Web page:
Dear Friends –
I took a class on Christology at Claremont School of Theology several years ago. It was truly amazing to learn of how many different ways we have interpreted the person of Jesus and the incarnate Christ over the centuries and across different cultures. One of the best things about the class was the diversity of students and the faith traditions they represented. From a Chinese Buddhist studying abroad in California, to self-proclaimed agnostics, Mormons, and Catholics, we couldn’t take any basic belief for granted, and had to dig deep into our own foundations of faith and culture to clearly see the interpretations at work in us.
There was a man in the class who had professed to be intrigued by Christianity, but was also too skeptical of a God who “allowed the world to be so broken” to claim the faith himself. In a particular class conversation, he came to a significant revelation: God sent Jesus to teach us to bring about God’s good and gracious will. Until then, he hadn’t understood that the Gospel was not an account of how God set things right, but an invitation to us to make it so by following Jesus’ example.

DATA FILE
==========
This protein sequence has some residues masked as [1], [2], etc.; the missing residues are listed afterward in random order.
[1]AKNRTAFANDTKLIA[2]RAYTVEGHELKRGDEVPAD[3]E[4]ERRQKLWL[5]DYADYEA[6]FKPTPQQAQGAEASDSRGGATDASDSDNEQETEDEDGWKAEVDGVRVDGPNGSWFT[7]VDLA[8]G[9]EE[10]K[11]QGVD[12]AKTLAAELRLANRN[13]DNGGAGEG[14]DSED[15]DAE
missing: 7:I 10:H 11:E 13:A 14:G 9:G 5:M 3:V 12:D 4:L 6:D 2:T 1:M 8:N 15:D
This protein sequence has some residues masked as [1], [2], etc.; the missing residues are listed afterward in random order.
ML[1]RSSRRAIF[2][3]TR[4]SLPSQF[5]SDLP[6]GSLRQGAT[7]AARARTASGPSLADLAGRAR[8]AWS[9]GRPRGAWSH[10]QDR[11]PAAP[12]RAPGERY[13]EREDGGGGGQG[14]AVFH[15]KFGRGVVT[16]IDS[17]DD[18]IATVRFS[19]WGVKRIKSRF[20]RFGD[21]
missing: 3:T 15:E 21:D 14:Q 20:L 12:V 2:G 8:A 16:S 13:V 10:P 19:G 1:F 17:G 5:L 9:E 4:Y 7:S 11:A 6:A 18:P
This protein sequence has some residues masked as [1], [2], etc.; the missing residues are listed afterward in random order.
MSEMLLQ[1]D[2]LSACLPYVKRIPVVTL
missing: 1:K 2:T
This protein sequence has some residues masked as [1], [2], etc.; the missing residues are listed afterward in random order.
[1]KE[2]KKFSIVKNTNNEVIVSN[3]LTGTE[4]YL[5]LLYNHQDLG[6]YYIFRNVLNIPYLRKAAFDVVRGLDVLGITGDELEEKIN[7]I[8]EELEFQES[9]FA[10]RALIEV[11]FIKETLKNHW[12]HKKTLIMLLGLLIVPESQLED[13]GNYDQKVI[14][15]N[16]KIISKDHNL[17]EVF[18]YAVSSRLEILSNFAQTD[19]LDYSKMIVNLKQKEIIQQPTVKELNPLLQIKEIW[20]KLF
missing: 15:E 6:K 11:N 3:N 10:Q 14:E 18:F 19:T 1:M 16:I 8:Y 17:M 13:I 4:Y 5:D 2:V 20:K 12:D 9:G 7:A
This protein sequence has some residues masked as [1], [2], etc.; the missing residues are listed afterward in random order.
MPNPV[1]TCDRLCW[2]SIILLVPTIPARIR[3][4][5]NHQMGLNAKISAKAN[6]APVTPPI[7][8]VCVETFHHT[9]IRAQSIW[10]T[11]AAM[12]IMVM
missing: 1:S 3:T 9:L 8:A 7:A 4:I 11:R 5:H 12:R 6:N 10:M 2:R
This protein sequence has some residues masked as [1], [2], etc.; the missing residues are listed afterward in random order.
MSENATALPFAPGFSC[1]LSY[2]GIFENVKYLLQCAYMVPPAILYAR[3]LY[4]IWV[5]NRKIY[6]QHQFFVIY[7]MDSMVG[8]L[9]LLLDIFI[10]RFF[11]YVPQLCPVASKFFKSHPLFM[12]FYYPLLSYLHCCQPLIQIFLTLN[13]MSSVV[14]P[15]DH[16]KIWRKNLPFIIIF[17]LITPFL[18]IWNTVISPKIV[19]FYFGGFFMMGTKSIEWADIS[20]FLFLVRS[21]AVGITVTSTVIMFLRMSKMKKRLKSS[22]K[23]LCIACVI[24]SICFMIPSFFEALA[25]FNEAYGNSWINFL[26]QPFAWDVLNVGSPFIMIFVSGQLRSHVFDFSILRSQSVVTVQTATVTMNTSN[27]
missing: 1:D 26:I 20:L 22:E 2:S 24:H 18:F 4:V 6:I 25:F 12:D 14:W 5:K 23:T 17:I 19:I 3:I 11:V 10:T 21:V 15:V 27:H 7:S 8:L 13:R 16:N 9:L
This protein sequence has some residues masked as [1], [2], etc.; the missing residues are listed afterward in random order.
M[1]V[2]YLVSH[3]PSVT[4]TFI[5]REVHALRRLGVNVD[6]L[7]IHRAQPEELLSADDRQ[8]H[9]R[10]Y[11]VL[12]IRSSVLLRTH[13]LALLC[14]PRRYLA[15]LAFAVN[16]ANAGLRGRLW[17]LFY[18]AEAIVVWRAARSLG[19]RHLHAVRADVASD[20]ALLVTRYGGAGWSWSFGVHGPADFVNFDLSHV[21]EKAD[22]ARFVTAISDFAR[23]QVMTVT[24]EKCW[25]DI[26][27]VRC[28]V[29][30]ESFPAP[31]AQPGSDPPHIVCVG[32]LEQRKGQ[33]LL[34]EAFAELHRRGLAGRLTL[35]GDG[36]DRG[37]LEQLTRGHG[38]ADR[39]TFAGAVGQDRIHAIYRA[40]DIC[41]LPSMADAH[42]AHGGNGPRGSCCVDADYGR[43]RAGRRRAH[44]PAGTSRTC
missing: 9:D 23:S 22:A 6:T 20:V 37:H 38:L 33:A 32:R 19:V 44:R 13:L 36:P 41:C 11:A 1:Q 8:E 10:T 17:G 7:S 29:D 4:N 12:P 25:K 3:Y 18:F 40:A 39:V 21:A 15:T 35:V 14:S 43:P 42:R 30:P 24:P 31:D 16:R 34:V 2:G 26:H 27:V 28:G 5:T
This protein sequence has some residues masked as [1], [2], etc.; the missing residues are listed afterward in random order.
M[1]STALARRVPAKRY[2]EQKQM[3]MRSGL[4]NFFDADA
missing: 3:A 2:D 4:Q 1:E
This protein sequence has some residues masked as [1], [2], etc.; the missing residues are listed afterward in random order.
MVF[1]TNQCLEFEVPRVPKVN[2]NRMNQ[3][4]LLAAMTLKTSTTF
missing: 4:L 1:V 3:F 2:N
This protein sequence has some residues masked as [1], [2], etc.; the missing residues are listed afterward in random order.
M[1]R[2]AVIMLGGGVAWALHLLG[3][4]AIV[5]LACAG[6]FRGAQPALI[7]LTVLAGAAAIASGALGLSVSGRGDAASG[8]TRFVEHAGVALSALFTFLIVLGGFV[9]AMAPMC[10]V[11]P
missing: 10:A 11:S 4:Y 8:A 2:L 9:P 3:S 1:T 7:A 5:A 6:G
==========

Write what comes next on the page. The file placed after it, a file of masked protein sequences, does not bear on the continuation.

There are times when the Gospel brings us great comfort and peace; when it provides grace in which to rest from our troubled world. And then, there are times when the Gospel agitates us to break from what is comfortable—whether in belief or action—to more fully embody God’s will in the world; to more fully bear witness to the love we have been given in Jesus.
Our text this week is challenging, but I think if we are open to its message it just might help ground us and encourage us to be the light we are called to be in this strange and uncertain time. If we are ready to live into the call God has placed before us, to share in this great kingdom-building purpose, I believe challenge can actually become inspiration… possibly even hope.
See you Sunday,